At the time of Spanish colonization in the late 1700s, California was home to more than 300,000 native people in more than 200 tribes. Their centuries-old way of life was brought to an end relatively quickly: native Californians soon established regular trading relationships with the Spanish, increasing coastal groups' power and prestige, giving them greater leverage in dealings with inland groups.
By 1860, the state's native population had been reduced to 30,000, decimated by violence, disease, poverty, the influx of gold miners, assimilation, and other historical factors. Just 40 years later, in 1900, this population had plummeted to 20,000.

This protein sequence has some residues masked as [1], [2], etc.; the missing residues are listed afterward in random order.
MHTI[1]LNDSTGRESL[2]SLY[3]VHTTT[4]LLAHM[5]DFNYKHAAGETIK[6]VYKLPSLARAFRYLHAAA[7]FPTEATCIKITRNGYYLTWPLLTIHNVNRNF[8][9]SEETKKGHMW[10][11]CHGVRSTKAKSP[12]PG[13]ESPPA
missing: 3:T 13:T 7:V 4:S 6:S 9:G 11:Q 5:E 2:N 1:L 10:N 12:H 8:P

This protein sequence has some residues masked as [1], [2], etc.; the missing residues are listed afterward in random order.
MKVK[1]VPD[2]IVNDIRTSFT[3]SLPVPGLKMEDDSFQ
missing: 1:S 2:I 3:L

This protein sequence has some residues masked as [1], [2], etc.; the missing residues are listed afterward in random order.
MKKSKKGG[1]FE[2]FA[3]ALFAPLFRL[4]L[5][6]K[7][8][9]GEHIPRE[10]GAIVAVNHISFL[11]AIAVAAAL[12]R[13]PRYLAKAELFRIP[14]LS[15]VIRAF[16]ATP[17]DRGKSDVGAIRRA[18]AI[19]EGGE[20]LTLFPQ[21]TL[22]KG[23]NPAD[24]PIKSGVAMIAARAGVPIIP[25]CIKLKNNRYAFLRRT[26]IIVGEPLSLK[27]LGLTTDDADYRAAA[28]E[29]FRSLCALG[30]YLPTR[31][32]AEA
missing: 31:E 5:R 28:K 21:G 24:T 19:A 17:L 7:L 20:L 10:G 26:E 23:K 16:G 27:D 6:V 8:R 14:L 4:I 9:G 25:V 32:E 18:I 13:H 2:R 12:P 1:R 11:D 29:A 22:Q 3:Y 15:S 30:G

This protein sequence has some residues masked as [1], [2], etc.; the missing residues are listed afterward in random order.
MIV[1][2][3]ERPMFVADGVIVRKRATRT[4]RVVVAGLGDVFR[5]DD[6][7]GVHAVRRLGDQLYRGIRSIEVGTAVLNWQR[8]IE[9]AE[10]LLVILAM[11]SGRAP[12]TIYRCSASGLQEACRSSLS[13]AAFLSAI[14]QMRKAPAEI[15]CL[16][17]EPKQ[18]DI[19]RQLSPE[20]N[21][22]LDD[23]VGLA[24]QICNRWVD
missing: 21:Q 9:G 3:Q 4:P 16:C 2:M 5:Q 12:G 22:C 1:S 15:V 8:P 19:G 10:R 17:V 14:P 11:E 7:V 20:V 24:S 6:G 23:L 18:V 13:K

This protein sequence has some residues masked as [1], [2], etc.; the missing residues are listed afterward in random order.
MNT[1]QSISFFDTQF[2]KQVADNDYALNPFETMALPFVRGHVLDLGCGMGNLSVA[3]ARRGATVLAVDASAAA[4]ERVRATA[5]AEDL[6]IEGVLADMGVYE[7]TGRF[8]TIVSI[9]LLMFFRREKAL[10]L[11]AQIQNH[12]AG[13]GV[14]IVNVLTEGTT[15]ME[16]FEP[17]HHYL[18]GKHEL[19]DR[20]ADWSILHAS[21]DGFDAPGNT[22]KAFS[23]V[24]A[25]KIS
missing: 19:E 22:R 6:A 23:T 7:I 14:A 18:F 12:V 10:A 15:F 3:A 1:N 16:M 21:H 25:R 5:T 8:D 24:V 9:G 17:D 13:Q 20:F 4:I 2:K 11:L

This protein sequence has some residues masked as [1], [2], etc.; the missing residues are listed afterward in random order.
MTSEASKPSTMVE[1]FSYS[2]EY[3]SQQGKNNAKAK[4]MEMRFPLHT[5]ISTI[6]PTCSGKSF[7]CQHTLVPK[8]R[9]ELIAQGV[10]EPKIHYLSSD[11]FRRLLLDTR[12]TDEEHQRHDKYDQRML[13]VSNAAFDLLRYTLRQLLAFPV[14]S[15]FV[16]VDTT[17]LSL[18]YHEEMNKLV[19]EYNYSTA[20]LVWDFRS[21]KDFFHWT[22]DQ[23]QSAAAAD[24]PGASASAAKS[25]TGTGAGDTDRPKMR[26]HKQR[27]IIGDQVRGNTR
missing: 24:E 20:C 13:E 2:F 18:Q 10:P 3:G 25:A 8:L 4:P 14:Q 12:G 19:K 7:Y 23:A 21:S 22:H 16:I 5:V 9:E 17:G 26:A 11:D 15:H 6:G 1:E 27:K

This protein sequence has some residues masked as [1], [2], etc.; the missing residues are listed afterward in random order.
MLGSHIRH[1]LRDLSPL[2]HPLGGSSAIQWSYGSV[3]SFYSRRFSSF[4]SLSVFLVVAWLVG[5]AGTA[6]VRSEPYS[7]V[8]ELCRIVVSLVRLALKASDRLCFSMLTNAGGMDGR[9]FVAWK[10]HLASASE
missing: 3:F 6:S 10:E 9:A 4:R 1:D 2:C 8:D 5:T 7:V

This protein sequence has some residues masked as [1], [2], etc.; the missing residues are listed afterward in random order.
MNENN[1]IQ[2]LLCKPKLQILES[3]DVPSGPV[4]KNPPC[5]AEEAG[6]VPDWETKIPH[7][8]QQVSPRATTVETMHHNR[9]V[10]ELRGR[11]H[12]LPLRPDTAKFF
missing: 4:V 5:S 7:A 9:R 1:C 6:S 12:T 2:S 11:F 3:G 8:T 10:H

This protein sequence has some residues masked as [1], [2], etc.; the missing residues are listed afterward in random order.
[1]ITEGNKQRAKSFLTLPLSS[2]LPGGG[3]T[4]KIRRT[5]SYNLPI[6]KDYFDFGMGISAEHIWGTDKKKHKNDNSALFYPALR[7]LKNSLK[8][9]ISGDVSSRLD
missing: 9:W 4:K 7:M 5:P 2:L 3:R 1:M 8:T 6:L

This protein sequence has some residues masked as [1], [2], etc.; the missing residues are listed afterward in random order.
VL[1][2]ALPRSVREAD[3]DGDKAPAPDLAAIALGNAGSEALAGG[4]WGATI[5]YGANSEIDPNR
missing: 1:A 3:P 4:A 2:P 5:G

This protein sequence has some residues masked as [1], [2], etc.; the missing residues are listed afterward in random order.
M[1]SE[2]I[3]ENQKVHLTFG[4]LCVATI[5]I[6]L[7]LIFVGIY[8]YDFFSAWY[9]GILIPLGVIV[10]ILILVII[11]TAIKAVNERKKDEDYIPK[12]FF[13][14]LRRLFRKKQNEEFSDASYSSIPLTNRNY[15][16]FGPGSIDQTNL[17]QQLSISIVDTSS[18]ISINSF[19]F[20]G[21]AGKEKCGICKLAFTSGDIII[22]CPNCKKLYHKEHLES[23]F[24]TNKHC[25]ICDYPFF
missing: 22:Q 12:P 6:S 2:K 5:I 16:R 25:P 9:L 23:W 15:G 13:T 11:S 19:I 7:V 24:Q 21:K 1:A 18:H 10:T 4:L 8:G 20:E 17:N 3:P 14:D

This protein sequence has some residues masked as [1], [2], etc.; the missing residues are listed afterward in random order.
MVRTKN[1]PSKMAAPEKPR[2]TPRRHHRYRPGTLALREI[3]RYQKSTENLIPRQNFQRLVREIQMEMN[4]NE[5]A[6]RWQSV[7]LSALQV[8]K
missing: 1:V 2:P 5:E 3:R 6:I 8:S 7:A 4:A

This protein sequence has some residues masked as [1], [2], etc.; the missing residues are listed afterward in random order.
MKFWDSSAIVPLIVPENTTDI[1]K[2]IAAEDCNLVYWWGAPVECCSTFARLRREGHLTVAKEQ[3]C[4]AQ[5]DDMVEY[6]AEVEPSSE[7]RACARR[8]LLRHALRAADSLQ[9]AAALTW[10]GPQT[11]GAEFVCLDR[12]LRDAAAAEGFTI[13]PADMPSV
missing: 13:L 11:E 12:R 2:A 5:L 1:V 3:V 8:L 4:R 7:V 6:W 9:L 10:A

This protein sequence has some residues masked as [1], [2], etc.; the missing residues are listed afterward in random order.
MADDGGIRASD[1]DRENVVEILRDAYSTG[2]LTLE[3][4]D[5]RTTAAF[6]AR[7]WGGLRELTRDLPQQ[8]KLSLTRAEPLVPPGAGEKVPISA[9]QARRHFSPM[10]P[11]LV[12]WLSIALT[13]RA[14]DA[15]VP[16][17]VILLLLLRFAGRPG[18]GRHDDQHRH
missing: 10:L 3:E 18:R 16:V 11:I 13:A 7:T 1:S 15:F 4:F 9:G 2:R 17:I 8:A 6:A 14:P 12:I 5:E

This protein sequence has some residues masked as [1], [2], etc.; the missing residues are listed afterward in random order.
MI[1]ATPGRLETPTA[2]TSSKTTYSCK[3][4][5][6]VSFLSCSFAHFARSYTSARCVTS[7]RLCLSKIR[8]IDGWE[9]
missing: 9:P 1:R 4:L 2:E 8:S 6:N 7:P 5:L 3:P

During the later part of the 20th century, tribes throughout the United States joined in a struggle for Indian rights. A controversial 1987 US Supreme Court decision affirming Native Americans' right to build casinos on reservation lands dramatically changed the economic, political, and social landscapes of California's native peoples.
This theme and its exhibitions were created as part of the California Cultures project.